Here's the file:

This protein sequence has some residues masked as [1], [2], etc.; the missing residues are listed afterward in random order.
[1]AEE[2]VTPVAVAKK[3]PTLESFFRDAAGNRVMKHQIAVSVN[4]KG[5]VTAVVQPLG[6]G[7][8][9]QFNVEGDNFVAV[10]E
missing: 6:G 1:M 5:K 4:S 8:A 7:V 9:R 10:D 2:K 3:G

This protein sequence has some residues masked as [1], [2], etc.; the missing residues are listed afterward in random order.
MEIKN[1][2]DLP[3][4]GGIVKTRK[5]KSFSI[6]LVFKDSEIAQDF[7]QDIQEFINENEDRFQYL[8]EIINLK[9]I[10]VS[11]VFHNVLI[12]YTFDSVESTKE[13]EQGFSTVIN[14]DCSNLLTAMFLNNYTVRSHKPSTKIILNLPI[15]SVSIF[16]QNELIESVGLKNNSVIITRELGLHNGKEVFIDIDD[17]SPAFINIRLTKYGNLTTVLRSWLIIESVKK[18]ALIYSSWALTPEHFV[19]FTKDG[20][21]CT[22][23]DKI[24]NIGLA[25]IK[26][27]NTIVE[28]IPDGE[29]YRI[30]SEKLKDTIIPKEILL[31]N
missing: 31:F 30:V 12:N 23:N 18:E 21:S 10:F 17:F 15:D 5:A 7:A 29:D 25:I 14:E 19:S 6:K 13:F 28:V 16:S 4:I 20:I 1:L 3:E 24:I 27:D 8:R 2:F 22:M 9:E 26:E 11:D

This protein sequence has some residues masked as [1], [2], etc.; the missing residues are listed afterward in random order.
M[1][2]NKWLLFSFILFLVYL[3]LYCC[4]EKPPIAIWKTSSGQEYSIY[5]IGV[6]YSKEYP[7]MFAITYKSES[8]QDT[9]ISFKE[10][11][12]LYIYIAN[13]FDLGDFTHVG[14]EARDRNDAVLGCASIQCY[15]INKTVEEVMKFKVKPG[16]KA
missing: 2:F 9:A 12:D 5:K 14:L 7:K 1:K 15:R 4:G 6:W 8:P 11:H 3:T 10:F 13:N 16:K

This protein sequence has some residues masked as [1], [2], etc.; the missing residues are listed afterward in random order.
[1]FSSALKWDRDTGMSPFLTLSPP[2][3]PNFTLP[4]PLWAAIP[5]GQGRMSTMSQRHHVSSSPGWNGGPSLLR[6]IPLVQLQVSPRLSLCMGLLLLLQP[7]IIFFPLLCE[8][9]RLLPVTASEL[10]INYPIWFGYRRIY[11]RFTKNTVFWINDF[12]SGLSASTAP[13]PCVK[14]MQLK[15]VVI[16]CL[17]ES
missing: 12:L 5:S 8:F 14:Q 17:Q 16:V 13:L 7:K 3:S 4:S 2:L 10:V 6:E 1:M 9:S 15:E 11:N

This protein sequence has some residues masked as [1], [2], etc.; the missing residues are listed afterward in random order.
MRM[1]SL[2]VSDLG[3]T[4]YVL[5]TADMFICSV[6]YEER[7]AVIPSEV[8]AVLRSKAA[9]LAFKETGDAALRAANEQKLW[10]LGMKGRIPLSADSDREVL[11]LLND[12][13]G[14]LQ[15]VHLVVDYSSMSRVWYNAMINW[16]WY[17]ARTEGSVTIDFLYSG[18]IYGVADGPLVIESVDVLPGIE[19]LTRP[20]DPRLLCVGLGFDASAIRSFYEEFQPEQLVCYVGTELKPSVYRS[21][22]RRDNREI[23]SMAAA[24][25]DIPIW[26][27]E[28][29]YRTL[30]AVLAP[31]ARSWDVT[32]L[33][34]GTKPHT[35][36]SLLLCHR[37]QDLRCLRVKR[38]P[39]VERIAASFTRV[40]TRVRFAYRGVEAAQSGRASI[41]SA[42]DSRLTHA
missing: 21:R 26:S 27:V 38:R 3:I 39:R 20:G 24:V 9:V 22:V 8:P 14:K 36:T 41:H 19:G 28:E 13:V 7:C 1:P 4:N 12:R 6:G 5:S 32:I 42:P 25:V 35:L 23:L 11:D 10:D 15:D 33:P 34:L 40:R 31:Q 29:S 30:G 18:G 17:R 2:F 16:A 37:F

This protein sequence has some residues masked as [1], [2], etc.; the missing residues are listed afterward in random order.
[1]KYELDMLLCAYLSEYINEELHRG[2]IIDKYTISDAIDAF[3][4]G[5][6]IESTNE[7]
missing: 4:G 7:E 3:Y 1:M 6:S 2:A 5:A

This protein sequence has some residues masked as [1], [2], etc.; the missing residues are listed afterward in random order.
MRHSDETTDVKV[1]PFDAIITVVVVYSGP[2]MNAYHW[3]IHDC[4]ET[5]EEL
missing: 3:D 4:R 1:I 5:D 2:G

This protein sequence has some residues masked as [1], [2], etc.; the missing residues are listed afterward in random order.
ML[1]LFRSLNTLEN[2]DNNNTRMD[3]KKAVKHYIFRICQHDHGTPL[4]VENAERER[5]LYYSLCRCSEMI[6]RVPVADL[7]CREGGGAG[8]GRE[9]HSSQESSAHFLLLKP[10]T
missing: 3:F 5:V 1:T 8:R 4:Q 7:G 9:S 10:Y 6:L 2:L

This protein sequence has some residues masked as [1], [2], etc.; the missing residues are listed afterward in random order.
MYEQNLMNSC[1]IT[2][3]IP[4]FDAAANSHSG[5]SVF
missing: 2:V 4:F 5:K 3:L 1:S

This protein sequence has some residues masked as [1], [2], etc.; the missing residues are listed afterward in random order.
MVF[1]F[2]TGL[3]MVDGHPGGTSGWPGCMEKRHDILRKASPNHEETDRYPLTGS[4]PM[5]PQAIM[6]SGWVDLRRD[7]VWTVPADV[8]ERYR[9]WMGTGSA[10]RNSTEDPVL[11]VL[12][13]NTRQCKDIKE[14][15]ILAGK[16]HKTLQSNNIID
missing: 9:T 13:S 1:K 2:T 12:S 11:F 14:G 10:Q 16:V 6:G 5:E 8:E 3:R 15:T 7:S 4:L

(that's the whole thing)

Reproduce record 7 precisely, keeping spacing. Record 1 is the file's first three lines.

This protein sequence has some residues masked as [1], [2], etc.; the missing residues are listed afterward in random order.
MRHSDETTDVKV[1]PFDAIITVVVVYSGP[2]MNAYHW[3]IHDC[4]ET[5]EEL
missing: 3:D 4:R 1:I 5:D 2:G